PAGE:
At ClearContext, we’re focused on helping make email a more effective tool. This spans a number of areas including filing messages and keeping your inbox under control, managing tasks and activities within email, and keeping projects organized inside Outlook. The products that we’ve built help many people who live their work life inside of Outlook stay in control of an overwhelming flood of information. But we are continually asked two very important questions:
- Exactly how big a problem is all this stuff?
- How much can these solutions help?
We’ve spent a long time thinking about those issues and working with users and companies to figure out how to both identify the key areas of email pain they face, and provide solutions that make direct and measurable improvements in those areas. We’ll be announcing more details shortly, but if you’re interested in learning more right now, please contact us at beta at clearcontext dot com.
In the meantime, we’re going to cover a few key areas where people can measurably increase their effectiveness and productivity with email over our next few blog posts. To get started, we’ll take a look at some baseline figures illustrating the volumes of work people are faced with. We’ll start by looking at a couple of the most basic email stats.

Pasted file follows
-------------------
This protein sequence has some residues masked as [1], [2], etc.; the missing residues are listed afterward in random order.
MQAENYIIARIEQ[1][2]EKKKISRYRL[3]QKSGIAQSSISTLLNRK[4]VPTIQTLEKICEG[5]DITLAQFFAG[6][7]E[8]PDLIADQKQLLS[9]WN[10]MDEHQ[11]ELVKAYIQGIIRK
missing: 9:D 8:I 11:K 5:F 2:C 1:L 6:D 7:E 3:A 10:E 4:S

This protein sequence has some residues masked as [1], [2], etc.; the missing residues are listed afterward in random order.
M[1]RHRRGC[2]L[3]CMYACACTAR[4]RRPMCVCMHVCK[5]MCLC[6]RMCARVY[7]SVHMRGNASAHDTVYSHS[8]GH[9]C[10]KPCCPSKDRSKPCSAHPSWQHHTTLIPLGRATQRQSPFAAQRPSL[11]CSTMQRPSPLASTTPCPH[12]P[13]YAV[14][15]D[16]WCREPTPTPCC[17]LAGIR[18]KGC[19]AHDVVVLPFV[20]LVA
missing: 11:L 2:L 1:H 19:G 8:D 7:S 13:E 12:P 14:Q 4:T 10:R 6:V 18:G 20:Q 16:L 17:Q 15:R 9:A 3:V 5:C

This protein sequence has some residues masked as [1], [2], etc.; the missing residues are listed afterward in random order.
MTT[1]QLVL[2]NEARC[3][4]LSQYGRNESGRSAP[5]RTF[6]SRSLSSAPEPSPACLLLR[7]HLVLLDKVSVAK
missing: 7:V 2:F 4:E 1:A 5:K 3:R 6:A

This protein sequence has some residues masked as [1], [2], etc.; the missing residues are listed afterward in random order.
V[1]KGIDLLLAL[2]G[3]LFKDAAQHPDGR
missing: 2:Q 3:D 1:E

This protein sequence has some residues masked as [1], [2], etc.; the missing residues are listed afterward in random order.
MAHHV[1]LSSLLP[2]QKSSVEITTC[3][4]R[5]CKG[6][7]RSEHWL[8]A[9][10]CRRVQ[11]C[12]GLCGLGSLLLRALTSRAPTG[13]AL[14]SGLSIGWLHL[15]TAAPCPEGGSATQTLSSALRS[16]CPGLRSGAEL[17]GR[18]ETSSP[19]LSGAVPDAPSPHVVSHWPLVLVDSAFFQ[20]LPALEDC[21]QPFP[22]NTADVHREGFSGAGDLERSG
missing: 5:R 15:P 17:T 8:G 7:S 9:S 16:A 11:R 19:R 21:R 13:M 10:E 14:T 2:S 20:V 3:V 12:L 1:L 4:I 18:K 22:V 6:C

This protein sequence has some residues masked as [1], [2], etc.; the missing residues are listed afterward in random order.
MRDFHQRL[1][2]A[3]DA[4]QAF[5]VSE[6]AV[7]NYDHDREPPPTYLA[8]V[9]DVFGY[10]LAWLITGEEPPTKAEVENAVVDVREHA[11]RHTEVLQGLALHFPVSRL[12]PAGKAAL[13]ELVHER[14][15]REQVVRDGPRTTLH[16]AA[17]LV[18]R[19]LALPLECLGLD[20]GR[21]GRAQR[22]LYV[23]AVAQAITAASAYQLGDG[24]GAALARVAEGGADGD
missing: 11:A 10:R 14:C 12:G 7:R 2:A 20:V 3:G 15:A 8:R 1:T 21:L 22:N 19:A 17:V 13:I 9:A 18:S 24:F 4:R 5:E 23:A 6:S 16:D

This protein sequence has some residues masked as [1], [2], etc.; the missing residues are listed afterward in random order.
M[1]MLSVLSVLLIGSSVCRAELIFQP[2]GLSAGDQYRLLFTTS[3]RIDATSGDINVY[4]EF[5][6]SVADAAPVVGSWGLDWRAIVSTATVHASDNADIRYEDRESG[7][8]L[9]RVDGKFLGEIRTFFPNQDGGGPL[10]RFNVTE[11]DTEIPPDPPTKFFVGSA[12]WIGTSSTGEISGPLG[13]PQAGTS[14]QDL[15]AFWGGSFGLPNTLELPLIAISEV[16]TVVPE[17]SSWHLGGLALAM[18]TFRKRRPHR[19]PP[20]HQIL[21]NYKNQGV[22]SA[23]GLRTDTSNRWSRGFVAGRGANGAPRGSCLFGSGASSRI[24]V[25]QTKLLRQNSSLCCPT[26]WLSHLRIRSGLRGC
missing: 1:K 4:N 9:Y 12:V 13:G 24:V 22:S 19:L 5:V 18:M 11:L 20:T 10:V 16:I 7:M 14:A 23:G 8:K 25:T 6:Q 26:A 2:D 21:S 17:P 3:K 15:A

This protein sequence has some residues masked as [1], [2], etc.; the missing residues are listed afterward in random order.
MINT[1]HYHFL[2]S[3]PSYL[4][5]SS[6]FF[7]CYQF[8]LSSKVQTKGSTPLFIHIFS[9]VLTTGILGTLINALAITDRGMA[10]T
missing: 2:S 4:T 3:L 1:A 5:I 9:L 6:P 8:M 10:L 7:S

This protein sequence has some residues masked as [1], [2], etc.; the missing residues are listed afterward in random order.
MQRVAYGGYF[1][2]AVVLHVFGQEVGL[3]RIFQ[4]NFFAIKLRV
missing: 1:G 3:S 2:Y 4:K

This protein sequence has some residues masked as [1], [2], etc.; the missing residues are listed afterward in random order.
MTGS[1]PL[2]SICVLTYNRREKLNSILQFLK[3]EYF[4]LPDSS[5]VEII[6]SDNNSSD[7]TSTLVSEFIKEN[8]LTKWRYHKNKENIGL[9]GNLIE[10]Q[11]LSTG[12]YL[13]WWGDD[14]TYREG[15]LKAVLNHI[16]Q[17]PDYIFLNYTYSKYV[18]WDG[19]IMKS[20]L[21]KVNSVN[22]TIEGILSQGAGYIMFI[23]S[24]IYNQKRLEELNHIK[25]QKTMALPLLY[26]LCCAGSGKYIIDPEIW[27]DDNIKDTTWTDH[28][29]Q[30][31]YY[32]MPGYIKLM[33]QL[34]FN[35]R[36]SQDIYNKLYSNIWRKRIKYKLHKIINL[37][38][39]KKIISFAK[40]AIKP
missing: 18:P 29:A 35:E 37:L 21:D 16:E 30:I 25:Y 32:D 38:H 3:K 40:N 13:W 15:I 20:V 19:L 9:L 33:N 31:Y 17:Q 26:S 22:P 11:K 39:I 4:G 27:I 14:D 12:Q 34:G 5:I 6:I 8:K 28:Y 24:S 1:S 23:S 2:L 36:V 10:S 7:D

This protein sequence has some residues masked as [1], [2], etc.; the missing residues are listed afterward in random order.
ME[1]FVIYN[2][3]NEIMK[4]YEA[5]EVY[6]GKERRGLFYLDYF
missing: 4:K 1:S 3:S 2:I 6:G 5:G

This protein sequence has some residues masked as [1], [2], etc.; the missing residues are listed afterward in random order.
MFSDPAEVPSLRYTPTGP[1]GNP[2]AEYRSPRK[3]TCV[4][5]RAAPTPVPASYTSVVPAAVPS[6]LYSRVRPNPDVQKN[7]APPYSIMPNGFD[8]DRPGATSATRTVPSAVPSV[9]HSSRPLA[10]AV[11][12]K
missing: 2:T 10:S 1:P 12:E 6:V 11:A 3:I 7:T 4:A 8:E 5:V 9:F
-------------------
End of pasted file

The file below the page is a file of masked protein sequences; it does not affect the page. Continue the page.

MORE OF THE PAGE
The graph below from a sample group of ClearContext users shows the average number of messages they receive in their primary business inbox every day. You’ll notice that it remains relatively constant at about 110 emails per day during the week and a little over half that amount on weekends. You’ll also notice a significant drop-off in email volume around US Thanksgiving, but after the weekend things pretty much immediately pick up right back where they left off.
Of course we know we’re all receiving a lot of email. So, how much of that email generates even more work in the form of a required response? Well, simply by looking at the shape of the graph below of replies sent on a daily basis, you can see that (as you might expect) there’s a direct correlation between the amount of email received and the number of replies sent out.
In our next post we’ll take a look at how email volumes were impacted over the holiday season and start discussing how this information can be used to help people be more effective and less stressed out with email.